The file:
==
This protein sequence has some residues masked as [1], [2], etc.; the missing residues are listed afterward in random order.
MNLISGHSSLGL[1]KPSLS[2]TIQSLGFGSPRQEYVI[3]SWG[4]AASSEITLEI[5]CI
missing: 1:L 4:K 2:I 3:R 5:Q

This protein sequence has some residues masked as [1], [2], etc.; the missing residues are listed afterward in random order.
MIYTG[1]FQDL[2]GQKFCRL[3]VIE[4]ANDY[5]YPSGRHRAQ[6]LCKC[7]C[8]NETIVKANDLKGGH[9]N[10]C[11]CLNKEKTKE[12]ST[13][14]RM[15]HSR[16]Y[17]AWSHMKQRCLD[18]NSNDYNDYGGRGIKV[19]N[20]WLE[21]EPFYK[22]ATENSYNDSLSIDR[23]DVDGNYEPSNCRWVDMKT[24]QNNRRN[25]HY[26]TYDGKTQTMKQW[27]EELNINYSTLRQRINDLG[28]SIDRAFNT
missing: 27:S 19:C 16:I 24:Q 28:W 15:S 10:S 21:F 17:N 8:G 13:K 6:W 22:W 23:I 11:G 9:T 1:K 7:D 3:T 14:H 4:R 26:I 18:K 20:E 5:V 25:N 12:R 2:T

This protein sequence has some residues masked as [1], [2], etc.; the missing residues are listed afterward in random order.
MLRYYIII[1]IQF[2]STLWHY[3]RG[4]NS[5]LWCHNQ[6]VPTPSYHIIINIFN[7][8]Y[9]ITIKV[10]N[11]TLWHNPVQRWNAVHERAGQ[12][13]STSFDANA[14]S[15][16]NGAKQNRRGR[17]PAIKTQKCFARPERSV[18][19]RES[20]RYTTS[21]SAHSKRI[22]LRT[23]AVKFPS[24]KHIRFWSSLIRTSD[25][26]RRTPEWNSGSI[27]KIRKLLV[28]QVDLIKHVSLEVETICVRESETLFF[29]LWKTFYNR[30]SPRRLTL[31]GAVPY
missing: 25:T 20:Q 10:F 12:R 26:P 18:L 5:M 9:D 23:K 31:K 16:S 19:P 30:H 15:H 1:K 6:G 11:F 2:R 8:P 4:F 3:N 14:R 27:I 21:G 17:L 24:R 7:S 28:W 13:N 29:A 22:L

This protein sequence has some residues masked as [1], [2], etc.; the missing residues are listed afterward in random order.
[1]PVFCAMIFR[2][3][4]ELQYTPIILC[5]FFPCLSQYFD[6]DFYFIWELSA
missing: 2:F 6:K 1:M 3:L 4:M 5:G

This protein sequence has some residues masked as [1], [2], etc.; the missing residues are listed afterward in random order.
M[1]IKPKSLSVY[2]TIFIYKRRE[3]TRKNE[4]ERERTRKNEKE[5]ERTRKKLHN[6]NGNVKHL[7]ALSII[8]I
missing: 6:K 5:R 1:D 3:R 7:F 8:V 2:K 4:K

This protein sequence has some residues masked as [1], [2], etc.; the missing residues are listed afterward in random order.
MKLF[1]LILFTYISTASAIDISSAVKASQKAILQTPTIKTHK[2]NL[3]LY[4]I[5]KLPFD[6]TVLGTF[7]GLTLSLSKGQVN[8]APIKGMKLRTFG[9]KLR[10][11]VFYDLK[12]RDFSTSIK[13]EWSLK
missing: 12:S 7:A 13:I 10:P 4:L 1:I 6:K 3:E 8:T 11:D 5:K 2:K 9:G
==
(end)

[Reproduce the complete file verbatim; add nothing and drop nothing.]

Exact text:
This protein sequence has some residues masked as [1], [2], etc.; the missing residues are listed afterward in random order.
MNLISGHSSLGL[1]KPSLS[2]TIQSLGFGSPRQEYVI[3]SWG[4]AASSEITLEI[5]CI
missing: 1:L 4:K 2:I 3:R 5:Q

This protein sequence has some residues masked as [1], [2], etc.; the missing residues are listed afterward in random order.
MIYTG[1]FQDL[2]GQKFCRL[3]VIE[4]ANDY[5]YPSGRHRAQ[6]LCKC[7]C[8]NETIVKANDLKGGH[9]N[10]C[11]CLNKEKTKE[12]ST[13][14]RM[15]HSR[16]Y[17]AWSHMKQRCLD[18]NSNDYNDYGGRGIKV[19]N[20]WLE[21]EPFYK[22]ATENSYNDSLSIDR[23]DVDGNYEPSNCRWVDMKT[24]QNNRRN[25]HY[26]TYDGKTQTMKQW[27]EELNINYSTLRQRINDLG[28]SIDRAFNT
missing: 27:S 19:C 16:I 24:Q 28:W 15:S 10:S 21:F 17:N 8:G 13:K 6:W 22:W 23:I 11:G 9:T 1:K 7:D 3:T 14:H 4:R 26:I 18:K 20:E 5:V 25:N 12:R 2:T

This protein sequence has some residues masked as [1], [2], etc.; the missing residues are listed afterward in random order.
MLRYYIII[1]IQF[2]STLWHY[3]RG[4]NS[5]LWCHNQ[6]VPTPSYHIIINIFN[7][8]Y[9]ITIKV[10]N[11]TLWHNPVQRWNAVHERAGQ[12][13]STSFDANA[14]S[15][16]NGAKQNRRGR[17]PAIKTQKCFARPERSV[18][19]RES[20]RYTTS[21]SAHSKRI[22]LRT[23]AVKFPS[24]KHIRFWSSLIRTSD[25][26]RRTPEWNSGSI[27]KIRKLLV[28]QVDLIKHVSLEVETICVRESETLFF[29]LWKTFYNR[30]SPRRLTL[31]GAVPY
missing: 25:T 20:Q 10:F 12:R 26:P 18:L 5:M 9:D 23:K 31:K 16:S 19:P 30:H 15:H 1:K 6:G 11:F 2:R 8:P 4:F 3:N 14:R 27:I 21:G 17:L 24:R 7:S 28:W 13:N 29:A 22:L

This protein sequence has some residues masked as [1], [2], etc.; the missing residues are listed afterward in random order.
[1]PVFCAMIFR[2][3][4]ELQYTPIILC[5]FFPCLSQYFD[6]DFYFIWELSA
missing: 2:F 6:K 1:M 3:L 4:M 5:G

This protein sequence has some residues masked as [1], [2], etc.; the missing residues are listed afterward in random order.
M[1]IKPKSLSVY[2]TIFIYKRRE[3]TRKNE[4]ERERTRKNEKE[5]ERTRKKLHN[6]NGNVKHL[7]ALSII[8]I
missing: 6:K 5:R 1:D 3:R 7:F 8:V 2:K 4:K

This protein sequence has some residues masked as [1], [2], etc.; the missing residues are listed afterward in random order.
MKLF[1]LILFTYISTASAIDISSAVKASQKAILQTPTIKTHK[2]NL[3]LY[4]I[5]KLPFD[6]TVLGTF[7]GLTLSLSKGQVN[8]APIKGMKLRTFG[9]KLR[10][11]VFYDLK[12]RDFSTSIK[13]EWSLK
missing: 12:S 7:A 13:I 10:P 4:L 1:I 6:K 3:E 8:T 11:D 5:K 2:K 9:G